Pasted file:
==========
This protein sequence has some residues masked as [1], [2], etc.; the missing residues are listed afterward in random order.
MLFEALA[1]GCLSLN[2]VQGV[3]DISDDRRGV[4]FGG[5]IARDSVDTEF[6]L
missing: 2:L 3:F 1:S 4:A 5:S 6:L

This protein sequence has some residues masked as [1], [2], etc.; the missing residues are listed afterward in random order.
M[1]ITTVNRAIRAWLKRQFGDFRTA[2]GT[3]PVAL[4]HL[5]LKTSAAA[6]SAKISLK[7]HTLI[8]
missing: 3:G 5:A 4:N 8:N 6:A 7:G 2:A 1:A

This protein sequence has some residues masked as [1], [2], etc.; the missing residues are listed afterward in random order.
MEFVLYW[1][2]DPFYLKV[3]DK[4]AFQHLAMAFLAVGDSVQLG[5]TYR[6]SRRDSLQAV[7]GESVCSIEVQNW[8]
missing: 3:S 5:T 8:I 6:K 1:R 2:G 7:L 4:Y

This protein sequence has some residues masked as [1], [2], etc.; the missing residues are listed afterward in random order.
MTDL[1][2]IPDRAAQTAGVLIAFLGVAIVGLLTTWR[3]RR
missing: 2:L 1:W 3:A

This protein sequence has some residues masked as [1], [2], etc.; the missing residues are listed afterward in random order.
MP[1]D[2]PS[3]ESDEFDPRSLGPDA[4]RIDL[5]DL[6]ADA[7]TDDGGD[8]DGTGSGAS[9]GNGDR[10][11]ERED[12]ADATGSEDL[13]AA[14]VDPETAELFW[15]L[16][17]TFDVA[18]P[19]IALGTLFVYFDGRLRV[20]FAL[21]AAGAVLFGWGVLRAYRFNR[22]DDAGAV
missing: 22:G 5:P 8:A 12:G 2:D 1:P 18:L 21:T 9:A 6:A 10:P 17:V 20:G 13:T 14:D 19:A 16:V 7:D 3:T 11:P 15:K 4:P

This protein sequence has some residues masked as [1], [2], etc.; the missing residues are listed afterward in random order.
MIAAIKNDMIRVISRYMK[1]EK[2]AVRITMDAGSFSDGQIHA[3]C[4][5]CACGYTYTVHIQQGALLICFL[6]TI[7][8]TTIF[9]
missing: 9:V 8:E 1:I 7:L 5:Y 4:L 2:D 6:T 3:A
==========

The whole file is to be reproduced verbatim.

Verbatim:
This protein sequence has some residues masked as [1], [2], etc.; the missing residues are listed afterward in random order.
MLFEALA[1]GCLSLN[2]VQGV[3]DISDDRRGV[4]FGG[5]IARDSVDTEF[6]L
missing: 2:L 3:F 1:S 4:A 5:S 6:L

This protein sequence has some residues masked as [1], [2], etc.; the missing residues are listed afterward in random order.
M[1]ITTVNRAIRAWLKRQFGDFRTA[2]GT[3]PVAL[4]HL[5]LKTSAAA[6]SAKISLK[7]HTLI[8]
missing: 3:G 5:A 4:N 8:N 6:A 7:G 2:A 1:A

This protein sequence has some residues masked as [1], [2], etc.; the missing residues are listed afterward in random order.
MEFVLYW[1][2]DPFYLKV[3]DK[4]AFQHLAMAFLAVGDSVQLG[5]TYR[6]SRRDSLQAV[7]GESVCSIEVQNW[8]
missing: 3:S 5:T 8:I 6:K 1:R 2:G 7:L 4:Y

This protein sequence has some residues masked as [1], [2], etc.; the missing residues are listed afterward in random order.
MTDL[1][2]IPDRAAQTAGVLIAFLGVAIVGLLTTWR[3]RR
missing: 2:L 1:W 3:A

This protein sequence has some residues masked as [1], [2], etc.; the missing residues are listed afterward in random order.
MP[1]D[2]PS[3]ESDEFDPRSLGPDA[4]RIDL[5]DL[6]ADA[7]TDDGGD[8]DGTGSGAS[9]GNGDR[10][11]ERED[12]ADATGSEDL[13]AA[14]VDPETAELFW[15]L[16][17]TFDVA[18]P[19]IALGTLFVYFDGRLRV[20]FAL[21]AAGAVLFGWGVLRAYRFNR[22]DDAGAV
missing: 22:G 5:P 8:A 12:G 2:D 1:P 18:L 21:T 9:A 6:A 10:P 17:V 20:G 13:T 14:D 19:A 16:V 7:D 3:T 11:P 15:K 4:P

This protein sequence has some residues masked as [1], [2], etc.; the missing residues are listed afterward in random order.
MIAAIKNDMIRVISRYMK[1]EK[2]AVRITMDAGSFSDGQIHA[3]C[4][5]CACGYTYTVHIQQGALLICFL[6]TI[7][8]TTIF[9]
missing: 9:V 8:E 1:I 7:L 5:Y 4:L 2:D 6:T 3:A